Why can some individuals cope with traumatic events while others find it more difficult, remaining “haunted” by a past they can’t forget? Intrusive vivid and distressing memories are a hallmark of post-traumatic stress disorder (PTSD) and current theories link this persistence to a failure in reducing the fear associated with the trauma – a “deficit rooted in the dysfunction of memory”.
Researchers at Inserm have now used functional magnetic resonance imaging to investigate the neural networks underlying the control and suppression of memory retrieval. Their results reveal that the untimely resurgence of intrusive images and thoughts in PTSD patients might also be linked to a dysfunction of the brain networks that control memory and not related to the memory itself. These results offer new insights into the development of PTSD and potential avenues for treatment, write the researchers in Science.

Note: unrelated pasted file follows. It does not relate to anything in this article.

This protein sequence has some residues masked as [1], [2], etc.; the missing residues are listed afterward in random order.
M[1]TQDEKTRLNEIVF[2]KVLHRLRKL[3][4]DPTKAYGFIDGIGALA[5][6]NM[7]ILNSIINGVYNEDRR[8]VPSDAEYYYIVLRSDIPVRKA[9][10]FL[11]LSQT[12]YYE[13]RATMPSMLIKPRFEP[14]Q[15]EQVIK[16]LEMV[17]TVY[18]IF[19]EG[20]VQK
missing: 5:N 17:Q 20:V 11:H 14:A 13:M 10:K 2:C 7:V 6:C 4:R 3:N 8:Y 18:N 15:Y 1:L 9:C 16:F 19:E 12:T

The study involved a group of 102 individuals exposed to the 2015 Paris terrorist attacks and in a group of 73 non-exposed individuals (that is, those who did not experience the attacks).
Read the publication: Resilience after trauma: the role of memory suppression, Alison Mary, Jacques Dayan, Giovanni Leone, Charlotte Postel, Florence Fraisse, Carine Malle, Thomas Vallée, Carine Klein-Peschanski, Fausto Viader, Vincent de la Sayette, Denis Peschanski, Francis Eustache, Pierre Gagnepain. Science DOI: 10.1126/science.aay8477